19 May 2012
The Prime Minister met the president in Washington before a G8 summit, and made clear he will block any French move that would harm the City of London.
Downing Street said Mr Cameron delivered a “strong” message to Mr Hollande over a potential financial transactions tax levied across the European Union. “We are prepared to veto an FTT at EU level,” said a source.
During his election campaign, Mr Hollande listed an FTT as part of a five-point plan to revive the European economy and resolve the eurozone debt crisis.
Advocates of the tax say it would cut down on speculative financial trading, and raise large sums for cash-strapped governments. Critics say it would smother economic growth and cost jobs.
Mr Hollande, a Socialist, has described Mr Cameron’s government as Britain is ‘indifferent to the fate of the eurozone’ and ‘attentive only to the interests of the City’.
Despite their differences over the tax, Mr Cameron and Mr Hollande are in broad agreement about the need for Germany to do more to resolve the eurozone crisis.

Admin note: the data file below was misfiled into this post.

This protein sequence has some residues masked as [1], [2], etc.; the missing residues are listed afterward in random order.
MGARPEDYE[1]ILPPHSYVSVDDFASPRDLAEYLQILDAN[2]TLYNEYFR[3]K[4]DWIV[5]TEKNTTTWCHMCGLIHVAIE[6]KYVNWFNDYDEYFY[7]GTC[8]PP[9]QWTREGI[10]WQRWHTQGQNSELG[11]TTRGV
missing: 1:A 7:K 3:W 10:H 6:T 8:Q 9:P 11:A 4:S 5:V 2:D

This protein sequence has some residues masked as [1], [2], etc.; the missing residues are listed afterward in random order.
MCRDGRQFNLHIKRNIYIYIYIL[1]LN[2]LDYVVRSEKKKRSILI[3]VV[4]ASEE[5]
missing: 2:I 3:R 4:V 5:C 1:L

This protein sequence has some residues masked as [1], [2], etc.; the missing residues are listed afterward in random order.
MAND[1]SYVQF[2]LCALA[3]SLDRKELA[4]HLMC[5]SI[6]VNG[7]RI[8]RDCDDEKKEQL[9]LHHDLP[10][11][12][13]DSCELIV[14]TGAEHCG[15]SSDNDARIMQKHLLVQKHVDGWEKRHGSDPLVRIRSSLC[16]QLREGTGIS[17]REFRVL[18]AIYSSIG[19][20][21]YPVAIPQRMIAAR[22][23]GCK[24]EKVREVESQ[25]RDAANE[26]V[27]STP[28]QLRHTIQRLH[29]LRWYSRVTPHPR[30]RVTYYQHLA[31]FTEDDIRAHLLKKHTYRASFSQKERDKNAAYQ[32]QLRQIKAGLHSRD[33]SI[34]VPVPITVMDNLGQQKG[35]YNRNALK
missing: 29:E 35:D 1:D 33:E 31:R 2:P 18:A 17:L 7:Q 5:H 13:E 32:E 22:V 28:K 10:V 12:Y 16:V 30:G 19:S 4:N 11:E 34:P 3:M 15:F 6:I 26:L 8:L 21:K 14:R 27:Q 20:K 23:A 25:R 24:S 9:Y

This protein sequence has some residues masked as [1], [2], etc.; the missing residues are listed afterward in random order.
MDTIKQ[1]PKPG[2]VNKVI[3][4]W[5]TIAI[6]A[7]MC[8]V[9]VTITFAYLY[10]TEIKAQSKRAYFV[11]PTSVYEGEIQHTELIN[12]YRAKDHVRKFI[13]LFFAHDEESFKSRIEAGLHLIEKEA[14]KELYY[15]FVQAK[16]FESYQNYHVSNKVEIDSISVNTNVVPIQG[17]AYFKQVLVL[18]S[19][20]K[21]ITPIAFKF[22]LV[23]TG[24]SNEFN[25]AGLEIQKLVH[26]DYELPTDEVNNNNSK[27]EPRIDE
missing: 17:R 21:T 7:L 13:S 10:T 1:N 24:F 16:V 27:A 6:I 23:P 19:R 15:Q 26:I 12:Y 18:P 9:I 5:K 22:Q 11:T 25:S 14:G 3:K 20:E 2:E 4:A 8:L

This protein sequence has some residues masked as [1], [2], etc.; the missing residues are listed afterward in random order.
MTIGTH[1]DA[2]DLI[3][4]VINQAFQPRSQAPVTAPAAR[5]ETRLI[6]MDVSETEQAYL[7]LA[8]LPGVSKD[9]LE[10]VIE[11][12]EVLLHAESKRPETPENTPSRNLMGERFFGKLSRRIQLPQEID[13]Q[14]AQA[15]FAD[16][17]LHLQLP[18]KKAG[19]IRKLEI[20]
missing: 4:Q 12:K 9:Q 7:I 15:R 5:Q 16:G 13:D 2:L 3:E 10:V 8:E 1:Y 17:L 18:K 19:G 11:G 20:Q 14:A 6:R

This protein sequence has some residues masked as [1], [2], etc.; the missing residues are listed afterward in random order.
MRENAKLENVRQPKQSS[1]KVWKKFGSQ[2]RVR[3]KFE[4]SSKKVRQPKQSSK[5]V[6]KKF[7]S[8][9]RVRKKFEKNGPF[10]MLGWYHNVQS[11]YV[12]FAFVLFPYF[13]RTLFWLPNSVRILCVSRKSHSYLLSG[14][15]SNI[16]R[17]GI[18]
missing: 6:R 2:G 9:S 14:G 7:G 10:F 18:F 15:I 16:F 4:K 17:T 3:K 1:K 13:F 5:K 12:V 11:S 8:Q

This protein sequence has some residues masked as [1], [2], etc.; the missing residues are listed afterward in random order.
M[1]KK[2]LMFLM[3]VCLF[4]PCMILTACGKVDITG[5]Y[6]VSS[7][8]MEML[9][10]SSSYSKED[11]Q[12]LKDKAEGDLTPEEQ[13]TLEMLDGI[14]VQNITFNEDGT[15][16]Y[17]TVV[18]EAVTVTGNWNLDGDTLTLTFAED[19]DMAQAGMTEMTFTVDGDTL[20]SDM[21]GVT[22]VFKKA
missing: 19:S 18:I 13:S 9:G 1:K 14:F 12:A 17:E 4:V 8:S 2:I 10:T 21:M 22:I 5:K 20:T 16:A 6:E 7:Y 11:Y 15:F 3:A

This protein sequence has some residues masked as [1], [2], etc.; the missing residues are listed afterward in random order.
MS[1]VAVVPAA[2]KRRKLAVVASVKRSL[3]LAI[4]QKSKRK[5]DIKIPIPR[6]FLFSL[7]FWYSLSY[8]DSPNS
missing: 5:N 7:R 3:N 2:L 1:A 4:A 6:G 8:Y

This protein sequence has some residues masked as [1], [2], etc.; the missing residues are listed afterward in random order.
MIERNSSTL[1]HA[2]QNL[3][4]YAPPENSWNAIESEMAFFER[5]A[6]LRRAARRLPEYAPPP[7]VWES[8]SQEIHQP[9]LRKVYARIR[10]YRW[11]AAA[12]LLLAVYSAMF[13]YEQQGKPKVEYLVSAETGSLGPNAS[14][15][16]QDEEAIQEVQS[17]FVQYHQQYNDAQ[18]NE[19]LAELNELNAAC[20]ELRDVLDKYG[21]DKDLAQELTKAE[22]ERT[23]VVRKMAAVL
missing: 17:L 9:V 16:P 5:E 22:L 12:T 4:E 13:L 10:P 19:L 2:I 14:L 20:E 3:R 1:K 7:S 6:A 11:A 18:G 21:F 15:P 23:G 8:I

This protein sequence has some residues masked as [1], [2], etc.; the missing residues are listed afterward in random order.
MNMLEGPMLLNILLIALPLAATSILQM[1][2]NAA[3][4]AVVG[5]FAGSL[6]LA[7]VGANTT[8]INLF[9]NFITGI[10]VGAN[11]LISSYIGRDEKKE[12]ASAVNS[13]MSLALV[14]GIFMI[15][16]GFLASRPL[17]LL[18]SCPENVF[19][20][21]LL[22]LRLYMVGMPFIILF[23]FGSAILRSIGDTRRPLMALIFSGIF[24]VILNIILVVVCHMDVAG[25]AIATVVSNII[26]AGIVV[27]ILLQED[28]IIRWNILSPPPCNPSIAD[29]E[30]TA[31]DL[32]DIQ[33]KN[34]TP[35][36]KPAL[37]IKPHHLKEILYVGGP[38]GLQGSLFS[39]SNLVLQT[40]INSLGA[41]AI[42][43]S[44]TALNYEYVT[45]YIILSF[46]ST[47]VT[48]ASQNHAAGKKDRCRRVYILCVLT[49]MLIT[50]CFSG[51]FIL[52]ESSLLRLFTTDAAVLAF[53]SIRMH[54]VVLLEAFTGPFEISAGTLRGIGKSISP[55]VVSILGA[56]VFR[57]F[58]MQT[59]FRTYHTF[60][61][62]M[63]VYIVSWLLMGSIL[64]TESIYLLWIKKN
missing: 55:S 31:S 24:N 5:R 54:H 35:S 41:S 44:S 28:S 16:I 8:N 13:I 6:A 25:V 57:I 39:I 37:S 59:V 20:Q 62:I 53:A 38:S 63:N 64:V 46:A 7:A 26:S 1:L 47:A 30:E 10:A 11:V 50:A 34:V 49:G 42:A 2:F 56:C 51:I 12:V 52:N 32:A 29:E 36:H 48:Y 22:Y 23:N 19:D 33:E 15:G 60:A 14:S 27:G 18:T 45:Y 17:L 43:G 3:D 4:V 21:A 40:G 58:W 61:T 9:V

Mr Cameron this week backed the creation of “Eurobonds”, loans shared between the eurozone countries that would effectively see Germany backing the debts of weaker economies.
Diplomats are expecting Mr Hollande’s election to lead to several potential disputes with Mr Cameron over the EU in the months ahead.
After his election victory, Mr Hollande criticised the UK approach to the EU, saying that “Britain treats Europe like a self-service restaurant” and does not contribute enough.
The European Commission wants a 6.8 per cent increase in its budget, something would cost British taxpayers an additional £890 million.
Mr Cameron has promised to oppose any above-inflation rise in the EU budget.
However, Mr Hollande is said to be more sympathetic to a larger EU budget, arguing the spending could boost economic growth.
Mr Hollande was elected after opposing “austerity” economic policies such as those backed by Mr Cameron.
Before his meeting yesterday, Mr Cameron played down differences with Mr Hollande over fiscal policy, insisting that the president takes a similar view to the UK’s.
Mr Cameron said: “If you take France, even with the election of a socialist President in France, he’s actually said, “How am I going to stimulate the economy? I’m not going to do it through extra public spending, because actually we’ve got to cut back on that”. And his target for balancing his budget is actually a faster target than the one we have here in the UK.”
Mr Hollande and his advisers are said to be “very conscious” of Mr Cameron’s close relationship with Nicolas Sarkozy, regarding the Prime Minister as having given at least tacit backing for the former president during the French election campaign.